Phoenix City Council approves police budget despite heavy protests
PHOENIX — Phoenix City Council on Wednesday voted to pass a $721 million police budget despite heavy protests asking for reform of a department mired in controversy.
The budget was approved during a city council meeting in a 7-2 vote. Councilmen Sal DiCiccio and Jim Waring voted against the budget.
The vote came after several hours of citizens lobbying against the department in public comment, asking for the officers involved in the May 27 incident centered around excessive force to be fired before passing the budget.
Those in attendance who were against the passing of the budget booed and left City Hall following the vote.
The council meeting was just the latest opportunity for protesters to express their displeasure with the Phoenix Police Department.
Two incidents in the last month, including the shoplifting incident involving Dravon Ames, Iesha Harper and their two children, have ignited a series of meetings aimed at reforming the department.
Rev. Jarrett Maupin, an adviser for the family in the viral video of a disturbing confrontation with Phoenix police, made a formal request Wednesday at City Hall to have two officers involved fired.
Joined by Ames and Harper and a group of their family members, Maupin submitted a citizen petition during the public comment session of a regularly scheduled City Council meeting.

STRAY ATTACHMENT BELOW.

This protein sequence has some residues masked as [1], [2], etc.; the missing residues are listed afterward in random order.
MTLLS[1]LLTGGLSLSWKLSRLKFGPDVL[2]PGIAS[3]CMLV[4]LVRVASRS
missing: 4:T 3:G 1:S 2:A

Shouting match breaks out at PHX city council with speaker, @Sal_DiCiccio and audience after calls for civility over alleged @phoenixpolice brutality. Protesters want council to stop budget for police of $721 million. @KTAR923 pic.twitter.com/x50USfFgSw
— Peter Samore (@ktarpetersamore) June 19, 2019
Ames, 22, told councilmembers that he and his family “could have lost their lives over something senseless … over a 4-year-old taking a doll.”
He said it is “sad” the officers are still employed.
Ames added, “I guess our lives are worth less than a 99-cent doll.”
The new protest followed a Tuesday night meeting that drew hundreds of people to a downtown church to address the videos, which were taken by bystanders who watched police confront Ames and Harper, his pregnant fiancee, who was holding her 1-year-old daughter. The couple say their 4-year-old daughter took a doll from a store without their knowledge.
The store decided not to prosecute, and no charges have been filed.
The couple filed a $10 million notice of claim, a precursor to a lawsuit, against the city alleging civil rights violations.
The Phoenix Police Department has said an investigation into the officers’ actions is underway.
The Associated Press contributed to this report.